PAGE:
I have stumbled across some interesting, referenced articles. The part that struck me as most interesting was that there seems to be a well accepted theory of nuclear to cytoplasmic ratio. What I have seen referenced and I guess accepted as fact is that heavier training induces an increase in sarcomere hypertrophy and higher volume/ligher load training produces sarcoplasmic hypertrophy. (Nikituk and Samoilov, 1990). If these are accepted as true, then hypertrophy only training can lead to a counter or non productive stage, where an increase in sarcomere density via heavy load training to get the ratio back in order so that further gains are possible is not an option. My next thing to look at is to see how long it is before a muscle cell has adapted to a point where additional hypertrophy via sarcoplasmic hypertrophy is possible, and how to determine when your body is ready for a new bout of sarcoplasmic hypertrophy. My initial guess is that with slow progressive loading and the adaptive responses that occur because of this focus, your body will tell you when it is ready by not being able to increase the load any further, that is with smart choices like a sound periodized approach. the second question that I have is just how would one go about determining other than by feel when they have milked a sarcoplasmic hypertrophy cycle to its max. I know that each person is different, but initially I would guess that a strength focus (sarcomere hypertrophy) should take up the bulk of training time, whereas sarcoplasmic focused training should be breif, short and infrequent centered around the strentgth phases. Any thoughts?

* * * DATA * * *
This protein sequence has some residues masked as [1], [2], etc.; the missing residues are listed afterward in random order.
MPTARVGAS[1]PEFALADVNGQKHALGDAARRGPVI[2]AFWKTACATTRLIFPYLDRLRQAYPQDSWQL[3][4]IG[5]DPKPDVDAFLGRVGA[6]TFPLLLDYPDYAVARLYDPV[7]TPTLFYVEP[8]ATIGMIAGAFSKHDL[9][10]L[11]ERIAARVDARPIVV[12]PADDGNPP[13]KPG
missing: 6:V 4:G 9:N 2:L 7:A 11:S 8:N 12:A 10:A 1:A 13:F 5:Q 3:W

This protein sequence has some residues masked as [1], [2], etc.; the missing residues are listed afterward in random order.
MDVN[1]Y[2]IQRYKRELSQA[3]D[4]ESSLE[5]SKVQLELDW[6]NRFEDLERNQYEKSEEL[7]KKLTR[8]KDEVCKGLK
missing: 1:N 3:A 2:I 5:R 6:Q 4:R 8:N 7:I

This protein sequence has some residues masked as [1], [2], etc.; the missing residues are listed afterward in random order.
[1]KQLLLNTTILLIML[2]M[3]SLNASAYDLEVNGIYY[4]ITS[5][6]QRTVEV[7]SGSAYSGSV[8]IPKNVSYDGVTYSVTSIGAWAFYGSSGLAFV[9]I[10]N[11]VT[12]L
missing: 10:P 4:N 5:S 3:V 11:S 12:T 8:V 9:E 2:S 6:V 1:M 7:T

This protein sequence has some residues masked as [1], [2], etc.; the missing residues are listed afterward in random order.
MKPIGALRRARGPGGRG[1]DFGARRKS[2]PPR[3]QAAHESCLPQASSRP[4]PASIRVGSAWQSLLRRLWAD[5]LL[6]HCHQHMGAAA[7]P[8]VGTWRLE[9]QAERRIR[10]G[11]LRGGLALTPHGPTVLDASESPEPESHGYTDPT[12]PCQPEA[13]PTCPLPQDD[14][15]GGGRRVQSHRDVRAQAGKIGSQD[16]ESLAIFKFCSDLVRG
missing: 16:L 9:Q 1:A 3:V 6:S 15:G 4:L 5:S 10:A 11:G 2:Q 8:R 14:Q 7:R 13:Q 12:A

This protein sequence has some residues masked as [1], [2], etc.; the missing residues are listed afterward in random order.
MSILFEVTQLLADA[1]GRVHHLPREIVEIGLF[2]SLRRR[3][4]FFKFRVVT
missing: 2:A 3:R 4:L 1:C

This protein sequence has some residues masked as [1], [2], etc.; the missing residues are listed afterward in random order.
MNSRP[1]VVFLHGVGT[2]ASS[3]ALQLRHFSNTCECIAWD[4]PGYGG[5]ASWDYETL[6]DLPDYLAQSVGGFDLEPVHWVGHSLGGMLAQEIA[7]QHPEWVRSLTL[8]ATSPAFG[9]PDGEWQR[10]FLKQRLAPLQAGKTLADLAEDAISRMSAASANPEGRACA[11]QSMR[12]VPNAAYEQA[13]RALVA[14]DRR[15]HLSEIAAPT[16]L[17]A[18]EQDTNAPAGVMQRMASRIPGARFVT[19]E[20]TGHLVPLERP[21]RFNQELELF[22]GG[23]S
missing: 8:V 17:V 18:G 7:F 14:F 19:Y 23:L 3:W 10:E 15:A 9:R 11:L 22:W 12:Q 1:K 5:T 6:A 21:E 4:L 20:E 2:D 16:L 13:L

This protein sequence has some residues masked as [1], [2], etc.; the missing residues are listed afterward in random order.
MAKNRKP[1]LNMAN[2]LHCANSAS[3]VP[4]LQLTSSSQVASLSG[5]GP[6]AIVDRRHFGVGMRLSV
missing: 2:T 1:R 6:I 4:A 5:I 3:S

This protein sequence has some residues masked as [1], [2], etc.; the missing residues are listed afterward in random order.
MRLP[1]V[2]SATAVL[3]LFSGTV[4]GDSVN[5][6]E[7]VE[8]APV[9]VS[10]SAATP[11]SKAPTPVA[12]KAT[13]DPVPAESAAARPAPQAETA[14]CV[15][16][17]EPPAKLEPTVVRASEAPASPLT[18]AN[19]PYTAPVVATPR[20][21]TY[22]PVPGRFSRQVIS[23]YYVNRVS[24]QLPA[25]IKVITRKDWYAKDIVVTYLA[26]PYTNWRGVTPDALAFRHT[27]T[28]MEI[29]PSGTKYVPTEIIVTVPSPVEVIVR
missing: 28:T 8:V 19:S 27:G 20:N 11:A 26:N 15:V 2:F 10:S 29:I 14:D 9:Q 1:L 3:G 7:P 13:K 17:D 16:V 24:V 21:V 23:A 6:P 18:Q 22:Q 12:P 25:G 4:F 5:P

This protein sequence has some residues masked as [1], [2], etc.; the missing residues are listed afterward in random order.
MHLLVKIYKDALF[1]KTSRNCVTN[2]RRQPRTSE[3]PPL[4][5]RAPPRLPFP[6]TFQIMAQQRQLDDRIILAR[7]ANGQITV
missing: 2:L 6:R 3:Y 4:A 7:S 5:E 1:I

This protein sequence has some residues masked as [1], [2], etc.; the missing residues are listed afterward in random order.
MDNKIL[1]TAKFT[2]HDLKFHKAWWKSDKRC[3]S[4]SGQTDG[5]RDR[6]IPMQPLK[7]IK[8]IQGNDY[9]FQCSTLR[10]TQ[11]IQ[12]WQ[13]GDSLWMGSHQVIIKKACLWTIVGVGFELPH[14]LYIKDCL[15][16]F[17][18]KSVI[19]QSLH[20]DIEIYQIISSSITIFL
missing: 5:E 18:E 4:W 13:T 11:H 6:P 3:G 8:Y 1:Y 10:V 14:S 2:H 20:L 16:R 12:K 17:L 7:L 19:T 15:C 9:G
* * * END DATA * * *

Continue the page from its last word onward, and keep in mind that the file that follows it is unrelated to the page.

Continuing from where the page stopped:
Interesting stuff. As for milking sarcoplasmic hypertrophy, I think this is a personal decision. Any rep range that leads to hypertrophy is going to mix a little sarcoplasmic hypertrophy and sarcomere hypertrophy.
I think you can easily determine if the majority of the size gains are from sarcoplasmic hypertrophy, because there will be minimal strength gains associated with this. Take for instance a program like Meltdown. Many people experience hypertrophy along with the fat loss, but experience almost no strength gains and sometimes even a loss of strength. So in general, I think that if your goal is hypertrophy, then you need to use a program that does not solely rely on sarcoplasmic hypertrophy, such as Meltdown or any other high rep circuit program.
I heard about listening to your bosy, but listening to your cells is a little to much for me…
look, I think yu are missing something. those nculues-related hypertrphy gains will not tell you as they diminish that you are ready for higher volume gains but rather that your CNS has been burned down with all this high intensity and u should give it a rest…
I do think you are on to something. the great ones always knew they had to cycle volume and intensity to get the growth going in both types of “growing”. but the trick here is to change right before the gains diminish. (If I only knew how…)